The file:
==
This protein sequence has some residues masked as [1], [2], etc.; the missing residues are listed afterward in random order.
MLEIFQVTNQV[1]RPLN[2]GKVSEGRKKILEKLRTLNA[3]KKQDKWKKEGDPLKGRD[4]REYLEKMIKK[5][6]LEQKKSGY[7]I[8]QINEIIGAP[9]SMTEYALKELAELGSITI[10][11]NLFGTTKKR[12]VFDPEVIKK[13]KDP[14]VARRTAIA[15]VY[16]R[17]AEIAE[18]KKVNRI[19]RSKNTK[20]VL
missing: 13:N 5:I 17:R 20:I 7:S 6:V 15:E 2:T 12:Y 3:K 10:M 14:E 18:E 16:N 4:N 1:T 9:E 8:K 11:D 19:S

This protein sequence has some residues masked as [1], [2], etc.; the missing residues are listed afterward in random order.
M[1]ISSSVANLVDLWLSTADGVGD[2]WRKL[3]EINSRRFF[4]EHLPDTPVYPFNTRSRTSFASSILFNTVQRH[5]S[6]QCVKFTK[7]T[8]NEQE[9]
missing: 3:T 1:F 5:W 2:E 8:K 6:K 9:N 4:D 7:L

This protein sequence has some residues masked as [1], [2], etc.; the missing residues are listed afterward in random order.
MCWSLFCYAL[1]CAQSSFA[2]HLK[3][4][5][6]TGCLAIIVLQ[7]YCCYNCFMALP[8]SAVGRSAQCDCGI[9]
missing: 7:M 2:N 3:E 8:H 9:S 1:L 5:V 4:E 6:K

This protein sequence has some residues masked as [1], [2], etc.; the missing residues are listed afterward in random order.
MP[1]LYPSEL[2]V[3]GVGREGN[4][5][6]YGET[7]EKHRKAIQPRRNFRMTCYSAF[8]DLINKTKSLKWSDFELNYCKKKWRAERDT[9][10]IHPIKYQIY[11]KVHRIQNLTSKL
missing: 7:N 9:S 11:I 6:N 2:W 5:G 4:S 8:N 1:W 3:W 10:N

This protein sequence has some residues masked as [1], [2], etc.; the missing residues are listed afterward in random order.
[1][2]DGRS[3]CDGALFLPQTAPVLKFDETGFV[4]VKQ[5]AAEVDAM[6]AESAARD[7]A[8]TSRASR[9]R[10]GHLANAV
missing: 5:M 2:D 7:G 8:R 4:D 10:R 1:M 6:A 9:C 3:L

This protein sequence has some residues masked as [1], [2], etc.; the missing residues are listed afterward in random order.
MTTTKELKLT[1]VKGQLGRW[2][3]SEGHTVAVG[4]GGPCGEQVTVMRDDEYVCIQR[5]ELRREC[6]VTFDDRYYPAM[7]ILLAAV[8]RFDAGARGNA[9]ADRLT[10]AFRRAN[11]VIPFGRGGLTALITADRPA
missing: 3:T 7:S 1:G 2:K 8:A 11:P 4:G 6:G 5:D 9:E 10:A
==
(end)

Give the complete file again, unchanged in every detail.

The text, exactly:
This protein sequence has some residues masked as [1], [2], etc.; the missing residues are listed afterward in random order.
MLEIFQVTNQV[1]RPLN[2]GKVSEGRKKILEKLRTLNA[3]KKQDKWKKEGDPLKGRD[4]REYLEKMIKK[5][6]LEQKKSGY[7]I[8]QINEIIGAP[9]SMTEYALKELAELGSITI[10][11]NLFGTTKKR[12]VFDPEVIKK[13]KDP[14]VARRTAIA[15]VY[16]R[17]AEIAE[18]KKVNRI[19]RSKNTK[20]VL
missing: 13:N 5:I 17:R 20:I 7:S 6:V 15:E 2:T 12:Y 3:K 10:M 14:E 18:E 16:N 4:N 1:T 9:E 8:K 11:D 19:S

This protein sequence has some residues masked as [1], [2], etc.; the missing residues are listed afterward in random order.
M[1]ISSSVANLVDLWLSTADGVGD[2]WRKL[3]EINSRRFF[4]EHLPDTPVYPFNTRSRTSFASSILFNTVQRH[5]S[6]QCVKFTK[7]T[8]NEQE[9]
missing: 3:T 1:F 5:W 2:E 8:K 6:K 9:N 4:D 7:L

This protein sequence has some residues masked as [1], [2], etc.; the missing residues are listed afterward in random order.
MCWSLFCYAL[1]CAQSSFA[2]HLK[3][4][5][6]TGCLAIIVLQ[7]YCCYNCFMALP[8]SAVGRSAQCDCGI[9]
missing: 7:M 2:N 3:E 8:H 9:S 1:L 5:V 4:E 6:K

This protein sequence has some residues masked as [1], [2], etc.; the missing residues are listed afterward in random order.
MP[1]LYPSEL[2]V[3]GVGREGN[4][5][6]YGET[7]EKHRKAIQPRRNFRMTCYSAF[8]DLINKTKSLKWSDFELNYCKKKWRAERDT[9][10]IHPIKYQIY[11]KVHRIQNLTSKL
missing: 7:N 9:S 11:I 6:N 2:W 5:G 4:S 8:N 1:W 3:W 10:N

This protein sequence has some residues masked as [1], [2], etc.; the missing residues are listed afterward in random order.
[1][2]DGRS[3]CDGALFLPQTAPVLKFDETGFV[4]VKQ[5]AAEVDAM[6]AESAARD[7]A[8]TSRASR[9]R[10]GHLANAV
missing: 5:M 2:D 7:G 8:R 4:D 10:R 1:M 6:A 9:C 3:L

This protein sequence has some residues masked as [1], [2], etc.; the missing residues are listed afterward in random order.
MTTTKELKLT[1]VKGQLGRW[2][3]SEGHTVAVG[4]GGPCGEQVTVMRDDEYVCIQR[5]ELRREC[6]VTFDDRYYPAM[7]ILLAAV[8]RFDAGARGNA[9]ADRLT[10]AFRRAN[11]VIPFGRGGLTALITADRPA
missing: 3:T 7:S 1:G 2:K 8:A 11:P 4:G 6:G 5:D 9:E 10:A